I wonder, do you think Rajoy is lucky or just unnaturally skilled at surviving? I mean, at several points between December 2015 and June 2016 I was sure he was finished, and despite everything that's happened he's about to be Prime Minister again with the complicity of the socialists, who seem to be committing further and further electoral suicide to no end.
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Lumine
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« Reply #4 on: October 24, 2016, 10:16:04 am »

I wonder, do you think Rajoy is lucky or just unnaturally skilled at surviving? I mean, at several points between December 2015 and June 2016 I was sure he was finished, and despite everything that's happened he's about to be Prime Minister again with the complicity of the socialists, who seem to be committing further and further electoral suicide to no end.

I think the survival of Rajoy is due in large measure to his resilience, which is the main virtue of that terrible man. "Resistir es vencer". Of course nobody can survive in politics without a good dose of luck.

I just read this analysis by Enric Juliana. It's a good summary of events in the last 300 days. If you have reading comprehension in Spanish and interest to comprehend the situation, you should take a look.

http://www.caffereggio.net/2016/10/23/trescientos-dias-en-la-niebla-de-enric-juliana-en-la-vanguardia/

Oh, certainly, I've taken quite an interesting in reading about Spain this year. My native language too, so even better!

I do wonder when exactly will Rajoy's leadership of the PP end. Surely he can't go further than this term, right?
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Lumine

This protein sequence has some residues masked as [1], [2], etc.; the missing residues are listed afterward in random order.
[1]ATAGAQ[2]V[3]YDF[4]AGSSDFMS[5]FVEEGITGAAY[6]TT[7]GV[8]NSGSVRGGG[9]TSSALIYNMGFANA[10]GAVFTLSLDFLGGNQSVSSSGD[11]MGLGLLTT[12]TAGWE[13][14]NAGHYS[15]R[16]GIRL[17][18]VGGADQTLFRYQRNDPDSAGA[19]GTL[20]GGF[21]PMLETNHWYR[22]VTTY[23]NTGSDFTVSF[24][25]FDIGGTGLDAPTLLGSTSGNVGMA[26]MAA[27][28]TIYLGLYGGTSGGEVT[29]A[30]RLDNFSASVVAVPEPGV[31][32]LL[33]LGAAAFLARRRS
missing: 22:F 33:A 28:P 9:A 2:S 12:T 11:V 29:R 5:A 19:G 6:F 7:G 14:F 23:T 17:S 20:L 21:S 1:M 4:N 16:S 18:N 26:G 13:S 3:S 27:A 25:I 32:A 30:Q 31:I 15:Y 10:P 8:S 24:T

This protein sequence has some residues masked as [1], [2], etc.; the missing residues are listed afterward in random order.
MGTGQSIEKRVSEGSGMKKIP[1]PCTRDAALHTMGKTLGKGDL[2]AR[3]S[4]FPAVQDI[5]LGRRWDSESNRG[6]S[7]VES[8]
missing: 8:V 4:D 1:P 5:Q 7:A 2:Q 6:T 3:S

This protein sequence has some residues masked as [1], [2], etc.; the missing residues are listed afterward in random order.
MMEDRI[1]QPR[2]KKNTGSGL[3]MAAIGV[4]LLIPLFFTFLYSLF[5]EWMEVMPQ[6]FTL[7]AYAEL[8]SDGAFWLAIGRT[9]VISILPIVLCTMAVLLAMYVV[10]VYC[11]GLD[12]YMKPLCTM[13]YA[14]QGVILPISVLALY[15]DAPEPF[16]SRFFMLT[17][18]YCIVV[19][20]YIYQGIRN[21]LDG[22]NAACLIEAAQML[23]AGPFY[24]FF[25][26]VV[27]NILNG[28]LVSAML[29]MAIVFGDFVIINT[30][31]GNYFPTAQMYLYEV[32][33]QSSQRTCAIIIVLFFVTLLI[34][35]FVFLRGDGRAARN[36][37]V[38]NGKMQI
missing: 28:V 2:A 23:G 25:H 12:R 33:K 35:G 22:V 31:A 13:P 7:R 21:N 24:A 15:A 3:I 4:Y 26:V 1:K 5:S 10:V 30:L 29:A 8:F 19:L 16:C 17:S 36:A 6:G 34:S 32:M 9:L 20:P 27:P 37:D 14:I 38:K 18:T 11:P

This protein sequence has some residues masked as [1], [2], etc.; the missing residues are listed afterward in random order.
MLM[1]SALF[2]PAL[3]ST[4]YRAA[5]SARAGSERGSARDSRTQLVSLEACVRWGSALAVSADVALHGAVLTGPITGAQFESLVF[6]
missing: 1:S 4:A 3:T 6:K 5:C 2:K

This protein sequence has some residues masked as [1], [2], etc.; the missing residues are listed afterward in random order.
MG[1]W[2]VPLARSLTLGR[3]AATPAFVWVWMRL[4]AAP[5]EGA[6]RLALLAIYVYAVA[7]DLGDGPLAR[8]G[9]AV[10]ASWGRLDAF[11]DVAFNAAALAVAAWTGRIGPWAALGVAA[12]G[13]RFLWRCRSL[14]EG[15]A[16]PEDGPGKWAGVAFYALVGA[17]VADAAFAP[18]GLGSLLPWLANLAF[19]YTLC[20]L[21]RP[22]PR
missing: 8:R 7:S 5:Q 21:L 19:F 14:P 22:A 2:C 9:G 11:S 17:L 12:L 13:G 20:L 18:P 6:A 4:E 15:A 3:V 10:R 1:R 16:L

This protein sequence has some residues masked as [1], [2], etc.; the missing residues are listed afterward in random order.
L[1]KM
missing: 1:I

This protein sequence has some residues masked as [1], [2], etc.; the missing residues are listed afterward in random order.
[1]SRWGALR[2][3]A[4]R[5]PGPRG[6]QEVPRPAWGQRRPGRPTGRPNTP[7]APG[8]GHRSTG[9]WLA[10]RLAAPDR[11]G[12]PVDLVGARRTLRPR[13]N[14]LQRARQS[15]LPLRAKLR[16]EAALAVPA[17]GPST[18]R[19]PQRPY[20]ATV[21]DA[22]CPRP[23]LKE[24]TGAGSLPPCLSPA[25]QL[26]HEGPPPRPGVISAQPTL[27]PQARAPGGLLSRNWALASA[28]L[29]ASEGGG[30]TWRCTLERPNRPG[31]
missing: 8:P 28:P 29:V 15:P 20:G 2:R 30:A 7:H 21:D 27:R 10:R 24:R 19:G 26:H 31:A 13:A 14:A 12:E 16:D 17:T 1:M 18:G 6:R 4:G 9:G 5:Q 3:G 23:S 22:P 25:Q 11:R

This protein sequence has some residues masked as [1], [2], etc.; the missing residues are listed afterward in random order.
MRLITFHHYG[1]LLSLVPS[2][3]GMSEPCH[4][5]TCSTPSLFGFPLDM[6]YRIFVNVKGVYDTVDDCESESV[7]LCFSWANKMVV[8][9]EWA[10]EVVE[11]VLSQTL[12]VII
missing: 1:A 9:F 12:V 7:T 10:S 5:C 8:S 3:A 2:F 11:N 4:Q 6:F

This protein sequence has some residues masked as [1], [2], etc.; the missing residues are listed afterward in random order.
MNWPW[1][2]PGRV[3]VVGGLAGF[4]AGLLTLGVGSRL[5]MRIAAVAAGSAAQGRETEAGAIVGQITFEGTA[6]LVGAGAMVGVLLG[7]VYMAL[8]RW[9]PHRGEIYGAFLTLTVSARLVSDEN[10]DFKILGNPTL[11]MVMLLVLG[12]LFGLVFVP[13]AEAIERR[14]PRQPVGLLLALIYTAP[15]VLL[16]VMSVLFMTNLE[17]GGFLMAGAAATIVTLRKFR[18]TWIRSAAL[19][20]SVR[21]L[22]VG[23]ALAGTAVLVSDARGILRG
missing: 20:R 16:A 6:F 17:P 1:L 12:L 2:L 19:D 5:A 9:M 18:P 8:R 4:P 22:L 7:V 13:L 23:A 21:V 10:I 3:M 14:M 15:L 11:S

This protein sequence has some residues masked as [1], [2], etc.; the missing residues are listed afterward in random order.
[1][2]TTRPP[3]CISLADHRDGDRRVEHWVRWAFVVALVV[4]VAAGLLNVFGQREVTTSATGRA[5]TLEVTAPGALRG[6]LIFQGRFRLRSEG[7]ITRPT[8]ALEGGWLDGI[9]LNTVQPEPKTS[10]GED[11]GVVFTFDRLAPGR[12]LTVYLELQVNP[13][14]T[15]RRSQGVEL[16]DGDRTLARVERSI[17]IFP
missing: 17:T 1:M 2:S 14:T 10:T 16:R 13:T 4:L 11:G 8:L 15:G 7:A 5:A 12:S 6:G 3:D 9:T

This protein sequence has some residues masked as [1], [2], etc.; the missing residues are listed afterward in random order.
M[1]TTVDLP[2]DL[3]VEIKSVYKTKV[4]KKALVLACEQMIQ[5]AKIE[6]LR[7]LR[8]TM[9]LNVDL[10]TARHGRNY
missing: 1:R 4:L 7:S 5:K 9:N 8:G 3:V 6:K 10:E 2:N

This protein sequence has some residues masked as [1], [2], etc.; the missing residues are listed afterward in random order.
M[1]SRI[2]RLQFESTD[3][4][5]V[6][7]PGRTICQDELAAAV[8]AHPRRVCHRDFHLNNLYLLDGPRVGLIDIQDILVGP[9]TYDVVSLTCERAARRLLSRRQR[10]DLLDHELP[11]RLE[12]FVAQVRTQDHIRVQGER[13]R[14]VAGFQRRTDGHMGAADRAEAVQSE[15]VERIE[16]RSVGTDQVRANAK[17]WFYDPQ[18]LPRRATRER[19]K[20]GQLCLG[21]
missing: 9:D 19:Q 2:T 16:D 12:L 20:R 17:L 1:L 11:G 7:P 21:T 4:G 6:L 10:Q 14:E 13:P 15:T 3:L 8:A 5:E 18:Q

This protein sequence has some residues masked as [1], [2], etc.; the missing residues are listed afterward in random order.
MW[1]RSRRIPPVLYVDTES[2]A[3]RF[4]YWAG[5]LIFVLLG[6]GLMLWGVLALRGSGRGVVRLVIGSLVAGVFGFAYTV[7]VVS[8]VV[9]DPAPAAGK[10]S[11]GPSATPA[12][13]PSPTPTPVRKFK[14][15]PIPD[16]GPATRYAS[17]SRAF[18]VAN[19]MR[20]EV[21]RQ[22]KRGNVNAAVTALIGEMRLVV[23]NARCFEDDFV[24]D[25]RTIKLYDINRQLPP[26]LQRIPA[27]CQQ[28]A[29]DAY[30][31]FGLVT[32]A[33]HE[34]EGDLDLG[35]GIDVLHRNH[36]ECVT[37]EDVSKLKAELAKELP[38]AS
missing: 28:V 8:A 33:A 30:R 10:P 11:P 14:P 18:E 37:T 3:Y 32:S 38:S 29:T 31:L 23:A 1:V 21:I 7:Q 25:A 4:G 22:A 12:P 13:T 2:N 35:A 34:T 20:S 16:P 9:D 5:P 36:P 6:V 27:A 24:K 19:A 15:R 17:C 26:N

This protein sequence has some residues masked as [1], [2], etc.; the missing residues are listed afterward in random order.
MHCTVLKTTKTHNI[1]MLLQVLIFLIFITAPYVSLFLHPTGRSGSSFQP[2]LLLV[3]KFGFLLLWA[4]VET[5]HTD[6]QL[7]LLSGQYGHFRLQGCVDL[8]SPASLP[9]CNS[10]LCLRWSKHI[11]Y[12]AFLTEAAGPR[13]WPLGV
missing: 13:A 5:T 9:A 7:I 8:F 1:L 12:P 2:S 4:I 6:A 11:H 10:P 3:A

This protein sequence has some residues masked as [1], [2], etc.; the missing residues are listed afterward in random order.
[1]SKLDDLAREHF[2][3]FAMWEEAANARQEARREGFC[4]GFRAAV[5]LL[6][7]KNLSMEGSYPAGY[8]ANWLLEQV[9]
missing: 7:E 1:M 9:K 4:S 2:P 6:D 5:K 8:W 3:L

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« Reply #5 on: October 27, 2016, 12:15:28 pm »
« Edited: October 27, 2016, 12:18:01 pm by Vice President Lumine »

Woah, the Podemos representatives just walked out of the investiture debate shortly before the vote is to begin.

EDIT: Never mind, just a small protest, they returned to vote.
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Lumine
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« Reply #6 on: November 12, 2017, 04:40:06 pm »

Ciudadanos at 22-23% and tied with PSOE, absolutely beautiful. Go Rivera!
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Lumine
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« Reply #7 on: January 06, 2018, 08:17:06 pm »

Any chance of a vote of no confidence if Rajoy doesn't call a snap election? It doesn't seem Unidos Podemos and PSOE are in very good shape to face such an election.
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Lumine
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« Reply #8 on: May 28, 2018, 05:49:38 pm »

The debate for the motion of no confidence is set for May 31st and June 1st.
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Lumine
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« Reply #9 on: December 28, 2018, 01:17:45 am »

I must say, it is rather interesting how Franco didn't manage to hold onto significant popular support after death, and how much openly Francoist parties failed despite the survival of some vague notions of sociological Francoism in AP/PP. There's plently of examples of post-dictatorship democracies in which parties nostalgical of a given regime, its leader or his policies have managed to survive and even garner significant support, and it's fascinating to see Spain fully reversed that potential trend.